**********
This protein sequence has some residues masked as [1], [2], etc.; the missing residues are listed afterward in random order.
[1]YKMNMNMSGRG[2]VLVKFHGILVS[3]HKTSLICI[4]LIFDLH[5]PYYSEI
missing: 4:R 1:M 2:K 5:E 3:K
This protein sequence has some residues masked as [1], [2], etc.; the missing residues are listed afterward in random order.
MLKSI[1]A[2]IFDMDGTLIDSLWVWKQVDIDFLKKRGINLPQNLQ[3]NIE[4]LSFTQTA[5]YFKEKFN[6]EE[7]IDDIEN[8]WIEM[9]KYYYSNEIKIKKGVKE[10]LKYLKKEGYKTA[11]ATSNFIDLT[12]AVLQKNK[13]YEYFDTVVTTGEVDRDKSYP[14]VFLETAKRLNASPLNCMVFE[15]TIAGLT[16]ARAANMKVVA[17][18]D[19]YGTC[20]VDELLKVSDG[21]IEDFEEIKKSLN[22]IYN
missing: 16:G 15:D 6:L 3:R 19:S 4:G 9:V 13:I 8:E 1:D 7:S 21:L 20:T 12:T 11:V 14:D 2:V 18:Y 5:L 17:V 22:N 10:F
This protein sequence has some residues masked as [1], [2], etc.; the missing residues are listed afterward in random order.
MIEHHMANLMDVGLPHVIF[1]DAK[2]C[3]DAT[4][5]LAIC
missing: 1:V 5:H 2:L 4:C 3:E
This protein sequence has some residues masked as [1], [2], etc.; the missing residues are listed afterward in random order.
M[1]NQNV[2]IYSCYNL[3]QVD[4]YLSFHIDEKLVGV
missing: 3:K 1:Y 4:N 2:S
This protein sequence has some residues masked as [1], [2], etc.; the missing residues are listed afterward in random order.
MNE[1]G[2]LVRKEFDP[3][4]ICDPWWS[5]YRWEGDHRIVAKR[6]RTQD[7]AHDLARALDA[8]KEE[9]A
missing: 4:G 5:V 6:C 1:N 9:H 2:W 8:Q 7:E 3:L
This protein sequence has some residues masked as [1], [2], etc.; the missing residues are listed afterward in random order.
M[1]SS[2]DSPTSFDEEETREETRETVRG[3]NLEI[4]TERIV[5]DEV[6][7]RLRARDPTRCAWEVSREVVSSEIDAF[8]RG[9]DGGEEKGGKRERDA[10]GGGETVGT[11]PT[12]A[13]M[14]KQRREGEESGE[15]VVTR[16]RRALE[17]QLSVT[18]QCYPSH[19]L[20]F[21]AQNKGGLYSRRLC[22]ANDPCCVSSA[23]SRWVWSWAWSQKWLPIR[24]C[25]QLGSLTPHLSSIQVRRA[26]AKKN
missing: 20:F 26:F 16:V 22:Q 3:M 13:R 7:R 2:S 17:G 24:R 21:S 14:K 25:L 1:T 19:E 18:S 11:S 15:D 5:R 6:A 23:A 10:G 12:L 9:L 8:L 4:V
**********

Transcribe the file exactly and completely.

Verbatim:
This protein sequence has some residues masked as [1], [2], etc.; the missing residues are listed afterward in random order.
[1]YKMNMNMSGRG[2]VLVKFHGILVS[3]HKTSLICI[4]LIFDLH[5]PYYSEI
missing: 4:R 1:M 2:K 5:E 3:K
This protein sequence has some residues masked as [1], [2], etc.; the missing residues are listed afterward in random order.
MLKSI[1]A[2]IFDMDGTLIDSLWVWKQVDIDFLKKRGINLPQNLQ[3]NIE[4]LSFTQTA[5]YFKEKFN[6]EE[7]IDDIEN[8]WIEM[9]KYYYSNEIKIKKGVKE[10]LKYLKKEGYKTA[11]ATSNFIDLT[12]AVLQKNK[13]YEYFDTVVTTGEVDRDKSYP[14]VFLETAKRLNASPLNCMVFE[15]TIAGLT[16]ARAANMKVVA[17][18]D[19]YGTC[20]VDELLKVSDG[21]IEDFEEIKKSLN[22]IYN
missing: 16:G 15:D 6:L 3:R 19:S 4:G 9:V 13:I 8:E 1:D 7:S 21:L 20:T 12:T 11:V 14:D 2:V 18:Y 5:L 17:V 22:N 10:F
This protein sequence has some residues masked as [1], [2], etc.; the missing residues are listed afterward in random order.
MIEHHMANLMDVGLPHVIF[1]DAK[2]C[3]DAT[4][5]LAIC
missing: 1:V 5:H 2:L 4:C 3:E
This protein sequence has some residues masked as [1], [2], etc.; the missing residues are listed afterward in random order.
M[1]NQNV[2]IYSCYNL[3]QVD[4]YLSFHIDEKLVGV
missing: 3:K 1:Y 4:N 2:S
This protein sequence has some residues masked as [1], [2], etc.; the missing residues are listed afterward in random order.
MNE[1]G[2]LVRKEFDP[3][4]ICDPWWS[5]YRWEGDHRIVAKR[6]RTQD[7]AHDLARALDA[8]KEE[9]A
missing: 4:G 5:V 6:C 1:N 9:H 2:W 8:Q 7:E 3:L
This protein sequence has some residues masked as [1], [2], etc.; the missing residues are listed afterward in random order.
M[1]SS[2]DSPTSFDEEETREETRETVRG[3]NLEI[4]TERIV[5]DEV[6][7]RLRARDPTRCAWEVSREVVSSEIDAF[8]RG[9]DGGEEKGGKRERDA[10]GGGETVGT[11]PT[12]A[13]M[14]KQRREGEESGE[15]VVTR[16]RRALE[17]QLSVT[18]QCYPSH[19]L[20]F[21]AQNKGGLYSRRLC[22]ANDPCCVSSA[23]SRWVWSWAWSQKWLPIR[24]C[25]QLGSLTPHLSSIQVRRA[26]AKKN
missing: 20:F 26:F 16:V 22:Q 3:M 13:R 7:R 2:S 17:G 24:R 21:S 14:K 25:L 1:T 19:E 18:S 11:S 15:D 5:R 6:A 23:A 10:G 12:L 9:L 8:L 4:V